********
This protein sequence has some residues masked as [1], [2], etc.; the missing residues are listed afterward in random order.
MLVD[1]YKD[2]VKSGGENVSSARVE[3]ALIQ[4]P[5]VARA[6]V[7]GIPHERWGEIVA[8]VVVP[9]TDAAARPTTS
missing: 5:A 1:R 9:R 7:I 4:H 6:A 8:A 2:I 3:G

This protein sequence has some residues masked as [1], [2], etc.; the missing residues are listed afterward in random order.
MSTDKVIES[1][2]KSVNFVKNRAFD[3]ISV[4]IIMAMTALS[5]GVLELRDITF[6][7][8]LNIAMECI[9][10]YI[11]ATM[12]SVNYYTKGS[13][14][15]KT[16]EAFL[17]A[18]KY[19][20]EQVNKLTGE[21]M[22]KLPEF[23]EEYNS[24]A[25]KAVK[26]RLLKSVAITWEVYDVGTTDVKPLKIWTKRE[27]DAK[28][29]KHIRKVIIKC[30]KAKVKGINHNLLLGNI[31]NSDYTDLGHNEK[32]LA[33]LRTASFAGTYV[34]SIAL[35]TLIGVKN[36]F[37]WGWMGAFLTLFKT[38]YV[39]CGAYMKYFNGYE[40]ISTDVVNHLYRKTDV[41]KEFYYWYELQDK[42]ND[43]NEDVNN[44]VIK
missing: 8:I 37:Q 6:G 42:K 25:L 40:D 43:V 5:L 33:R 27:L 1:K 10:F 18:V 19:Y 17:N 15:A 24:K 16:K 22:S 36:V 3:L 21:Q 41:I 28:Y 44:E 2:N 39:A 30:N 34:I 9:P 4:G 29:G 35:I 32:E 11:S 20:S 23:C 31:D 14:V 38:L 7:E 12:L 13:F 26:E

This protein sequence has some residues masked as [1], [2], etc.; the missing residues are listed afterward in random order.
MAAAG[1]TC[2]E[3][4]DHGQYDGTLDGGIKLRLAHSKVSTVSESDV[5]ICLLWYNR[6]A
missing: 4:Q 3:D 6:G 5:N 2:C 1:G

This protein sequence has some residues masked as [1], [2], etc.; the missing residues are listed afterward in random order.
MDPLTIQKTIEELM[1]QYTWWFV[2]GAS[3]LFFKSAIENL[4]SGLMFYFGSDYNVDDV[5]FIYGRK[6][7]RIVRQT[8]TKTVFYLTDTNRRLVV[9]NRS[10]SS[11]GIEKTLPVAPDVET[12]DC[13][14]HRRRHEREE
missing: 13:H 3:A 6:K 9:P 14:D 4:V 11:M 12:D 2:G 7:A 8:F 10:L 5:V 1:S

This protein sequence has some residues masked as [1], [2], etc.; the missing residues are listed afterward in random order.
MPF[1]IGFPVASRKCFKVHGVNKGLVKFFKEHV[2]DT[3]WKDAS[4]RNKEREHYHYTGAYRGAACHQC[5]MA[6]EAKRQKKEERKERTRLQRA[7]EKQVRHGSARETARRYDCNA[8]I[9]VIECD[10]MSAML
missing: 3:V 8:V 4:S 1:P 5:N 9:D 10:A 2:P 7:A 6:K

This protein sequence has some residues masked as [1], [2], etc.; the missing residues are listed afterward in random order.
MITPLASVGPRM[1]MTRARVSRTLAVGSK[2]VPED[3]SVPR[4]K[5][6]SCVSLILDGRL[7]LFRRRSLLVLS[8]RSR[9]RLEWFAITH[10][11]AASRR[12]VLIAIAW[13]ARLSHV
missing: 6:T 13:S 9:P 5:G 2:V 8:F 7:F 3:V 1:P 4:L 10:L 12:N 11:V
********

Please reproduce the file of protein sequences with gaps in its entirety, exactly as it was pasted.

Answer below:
This protein sequence has some residues masked as [1], [2], etc.; the missing residues are listed afterward in random order.
MLVD[1]YKD[2]VKSGGENVSSARVE[3]ALIQ[4]P[5]VARA[6]V[7]GIPHERWGEIVA[8]VVVP[9]TDAAARPTTS
missing: 5:A 1:R 9:R 7:I 4:H 6:A 8:A 2:I 3:G

This protein sequence has some residues masked as [1], [2], etc.; the missing residues are listed afterward in random order.
MSTDKVIES[1][2]KSVNFVKNRAFD[3]ISV[4]IIMAMTALS[5]GVLELRDITF[6][7][8]LNIAMECI[9][10]YI[11]ATM[12]SVNYYTKGS[13][14][15]KT[16]EAFL[17]A[18]KY[19][20]EQVNKLTGE[21]M[22]KLPEF[23]EEYNS[24]A[25]KAVK[26]RLLKSVAITWEVYDVGTTDVKPLKIWTKRE[27]DAK[28][29]KHIRKVIIKC[30]KAKVKGINHNLLLGNI[31]NSDYTDLGHNEK[32]LA[33]LRTASFAGTYV[34]SIAL[35]TLIGVKN[36]F[37]WGWMGAFLTLFKT[38]YV[39]CGAYMKYFNGYE[40]ISTDVVNHLYRKTDV[41]KEFYYWYELQDK[42]ND[43]NEDVNN[44]VIK
missing: 8:I 37:Q 6:G 42:K 25:L 40:D 43:V 5:L 33:R 27:L 1:K 10:F 18:V 19:Y 17:N 15:A 24:K 16:K 22:S 36:V 3:L 21:Q 41:I 28:Y 44:E 2:N 39:A 30:N 34:I 9:P 4:G 29:G 35:I 32:E 11:S 20:S 23:C 31:D 14:V 38:L 7:E 12:L 13:F 26:E

This protein sequence has some residues masked as [1], [2], etc.; the missing residues are listed afterward in random order.
MAAAG[1]TC[2]E[3][4]DHGQYDGTLDGGIKLRLAHSKVSTVSESDV[5]ICLLWYNR[6]A
missing: 4:Q 3:D 6:G 5:N 2:C 1:G

This protein sequence has some residues masked as [1], [2], etc.; the missing residues are listed afterward in random order.
MDPLTIQKTIEELM[1]QYTWWFV[2]GAS[3]LFFKSAIENL[4]SGLMFYFGSDYNVDDV[5]FIYGRK[6][7]RIVRQT[8]TKTVFYLTDTNRRLVV[9]NRS[10]SS[11]GIEKTLPVAPDVET[12]DC[13][14]HRRRHEREE
missing: 13:H 3:A 6:K 9:P 14:D 4:V 11:M 12:D 2:G 7:A 8:F 10:L 5:V 1:S

This protein sequence has some residues masked as [1], [2], etc.; the missing residues are listed afterward in random order.
MPF[1]IGFPVASRKCFKVHGVNKGLVKFFKEHV[2]DT[3]WKDAS[4]RNKEREHYHYTGAYRGAACHQC[5]MA[6]EAKRQKKEERKERTRLQRA[7]EKQVRHGSARETARRYDCNA[8]I[9]VIECD[10]MSAML
missing: 3:V 8:V 4:S 1:P 5:N 9:D 10:A 2:P 7:A 6:K

This protein sequence has some residues masked as [1], [2], etc.; the missing residues are listed afterward in random order.
MITPLASVGPRM[1]MTRARVSRTLAVGSK[2]VPED[3]SVPR[4]K[5][6]SCVSLILDGRL[7]LFRRRSLLVLS[8]RSR[9]RLEWFAITH[10][11]AASRR[12]VLIAIAW[13]ARLSHV
missing: 6:T 13:S 9:P 5:G 2:V 8:F 7:F 3:V 1:P 4:L 10:L 12:N 11:V